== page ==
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Silverlight/WPF: Don't name elements unless you have to: why x:Naming everything is bad

Pete Brown - 02 July 2010

By Quinn Dombrowski http://www.flickr.com/photos/quinnanya/4464205726/

XAML, much like HTML, doesn't require naming every element in the markup. This is a *ahem* marked difference from the client app dev technologies we've had in the past, like Windows Forms and various forms of VB. In fact, just about every client-side app dev technology, except maybe dialog resources in Win32, has required that I provide a name for every on-screen element that is backed up by a class of some sort.

The net result is you often end up with a namespace polluted with Label1, Label2, Label3 etch. Those are completely meaningless names, and show they're being named only because the tool/platform/language requires it.

I remember back in the day, the "Label1" look was so offensive to some, that they'd go and name every single label, group, line and more on the form even if they never referred to them in code. What an incredible waste of time for a developer.

Naming in HTML

When I'm working in HTML I don't give an id to every paragraph element, li, and span on the page. While you can, and it can even be useful in some styling scenarios, it strikes me as a lot of extra work. I do usually name divs, as I'm far more likely to refer to them in a style or hunk of jQuery code. I like that HTML, and the tools we use, give me an option here.

I follow a similar model when working in XAML.

Naming in XAML

When working in XAML, I follow the "don't name it until you have to" philosophy for most elements. XAML is much like HTML in that you don't need to name everything.

Naming an element on a UserControl-derived bit of XAML markup creates a variable in the code-behind. Each one of those variables takes up precious byte space in the compiled application. Each one takes up a very small but real amount of time in the InitializeComponent call. Each one adds more chaff to the intellisense list. Each one creates a member variable which can be referred to from outside your class, breaking encapsulation.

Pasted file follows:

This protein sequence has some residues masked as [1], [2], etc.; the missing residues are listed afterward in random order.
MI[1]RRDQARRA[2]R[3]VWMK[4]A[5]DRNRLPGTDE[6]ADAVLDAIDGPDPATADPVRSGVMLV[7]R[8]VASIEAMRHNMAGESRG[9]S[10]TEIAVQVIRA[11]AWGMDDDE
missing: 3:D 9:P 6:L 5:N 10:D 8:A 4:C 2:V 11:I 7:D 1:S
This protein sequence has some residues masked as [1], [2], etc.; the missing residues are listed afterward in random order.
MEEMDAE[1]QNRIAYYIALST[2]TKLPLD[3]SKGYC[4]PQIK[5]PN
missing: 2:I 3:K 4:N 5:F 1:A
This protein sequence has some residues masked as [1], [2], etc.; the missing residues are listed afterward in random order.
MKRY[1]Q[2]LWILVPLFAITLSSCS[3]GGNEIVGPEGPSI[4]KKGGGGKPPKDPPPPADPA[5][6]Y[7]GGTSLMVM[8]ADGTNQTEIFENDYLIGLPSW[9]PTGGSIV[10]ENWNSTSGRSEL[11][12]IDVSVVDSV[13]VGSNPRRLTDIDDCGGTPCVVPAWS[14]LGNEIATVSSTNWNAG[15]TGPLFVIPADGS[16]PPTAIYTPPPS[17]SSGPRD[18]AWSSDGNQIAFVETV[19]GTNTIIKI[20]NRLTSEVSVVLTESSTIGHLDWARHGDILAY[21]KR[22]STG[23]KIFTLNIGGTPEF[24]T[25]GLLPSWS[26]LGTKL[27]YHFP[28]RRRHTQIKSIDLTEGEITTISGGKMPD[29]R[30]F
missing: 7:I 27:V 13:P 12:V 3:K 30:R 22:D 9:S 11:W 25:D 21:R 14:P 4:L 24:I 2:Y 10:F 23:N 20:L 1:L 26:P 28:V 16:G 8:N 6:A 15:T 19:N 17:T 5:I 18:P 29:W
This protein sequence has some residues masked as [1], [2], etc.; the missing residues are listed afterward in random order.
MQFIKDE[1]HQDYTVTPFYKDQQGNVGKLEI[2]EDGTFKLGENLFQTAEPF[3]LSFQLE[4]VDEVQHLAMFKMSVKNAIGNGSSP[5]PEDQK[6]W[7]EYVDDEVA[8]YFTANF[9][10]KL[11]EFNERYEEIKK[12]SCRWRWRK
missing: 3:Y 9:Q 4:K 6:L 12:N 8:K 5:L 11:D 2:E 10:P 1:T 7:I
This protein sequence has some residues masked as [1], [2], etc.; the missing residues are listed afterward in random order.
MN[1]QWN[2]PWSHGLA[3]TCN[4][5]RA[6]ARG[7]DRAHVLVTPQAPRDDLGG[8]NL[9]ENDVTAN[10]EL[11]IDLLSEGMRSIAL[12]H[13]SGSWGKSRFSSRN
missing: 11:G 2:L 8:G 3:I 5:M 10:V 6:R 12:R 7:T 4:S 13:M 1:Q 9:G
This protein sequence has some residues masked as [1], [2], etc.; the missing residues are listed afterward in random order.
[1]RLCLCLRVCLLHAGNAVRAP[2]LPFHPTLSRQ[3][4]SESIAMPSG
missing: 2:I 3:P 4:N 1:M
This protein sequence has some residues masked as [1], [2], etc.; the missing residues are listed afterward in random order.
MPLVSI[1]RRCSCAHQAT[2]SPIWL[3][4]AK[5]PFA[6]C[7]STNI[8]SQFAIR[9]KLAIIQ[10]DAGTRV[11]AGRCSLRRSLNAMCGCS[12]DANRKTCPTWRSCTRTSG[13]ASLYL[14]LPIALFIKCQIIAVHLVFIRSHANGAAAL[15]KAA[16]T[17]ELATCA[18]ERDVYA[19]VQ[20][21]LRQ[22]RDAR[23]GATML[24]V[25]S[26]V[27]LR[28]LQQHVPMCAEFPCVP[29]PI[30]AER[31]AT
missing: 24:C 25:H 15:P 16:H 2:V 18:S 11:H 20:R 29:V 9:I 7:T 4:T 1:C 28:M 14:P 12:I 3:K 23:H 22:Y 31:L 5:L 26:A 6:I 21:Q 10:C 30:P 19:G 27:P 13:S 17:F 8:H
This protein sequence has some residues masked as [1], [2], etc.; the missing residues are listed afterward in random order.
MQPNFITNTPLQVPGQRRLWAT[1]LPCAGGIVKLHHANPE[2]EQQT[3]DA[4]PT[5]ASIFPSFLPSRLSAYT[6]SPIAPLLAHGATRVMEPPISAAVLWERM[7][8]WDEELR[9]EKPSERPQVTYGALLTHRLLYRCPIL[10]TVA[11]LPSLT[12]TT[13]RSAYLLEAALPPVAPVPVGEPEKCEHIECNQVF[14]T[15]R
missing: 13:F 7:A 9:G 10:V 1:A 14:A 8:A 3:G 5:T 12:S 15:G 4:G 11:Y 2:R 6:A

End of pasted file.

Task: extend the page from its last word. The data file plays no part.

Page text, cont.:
I know some of the templates, and the designer, don't follow this approach. I've put requests in to the teams, so I'm optimistic that these will be changed in the future. Normally I don't fight the IDE or templates, as those end up becoming standards. In this case, however, I know lots of folks who agree with me.

Naming everything in XAML can lead to future maintenance problems. For one, it makes it harder to know what elements you're actually referring to in storyboards or code-behind. If you're working with a designer, they don't know at a glance which elements they can safely remove when trying out a new design.

Elements I normally Name in XAML

Interactive UI controls like TextBoxes, ListBoxes, Buttons etc. You can get away without naming these if you're using commands/behaviors and a good pattern like MVVM, but I find naming is helpful from a documentation standpoint. Not a requirement by any means, but helpful.

Sometimes I'll provide an x:Name to a render transform inside an element if I wish to use it in a storyboard. I find this (in most cases) much nicer than using the dot-down syntax favored by Blend. Both work, of course.

Anything which serves as part of a designer/developer contract gets a name. Avoiding naming everything else makes it much more clear which elements are part of that contract.

Elements I normally do not Name

I usually don't name chrome elements: borders, lines, rectangles and similar. I almost never name labels/TextBlock instances

With the exceptions in the previous section in mind, I never name anything that won't be referred to in code or by other elements. If you later decide you need to refer to them, it's really easy to add the name in, indicating a contract that must now be adhered to.


In WPF and Silverlight, avoid naming elements which aren't referred to elsewhere (code, animation, element binding). Adding a name to the element helps indicate a dependency and serves as a little bit of self-documentation. Adding a name to an element which isn't referred to simply adds to confusion.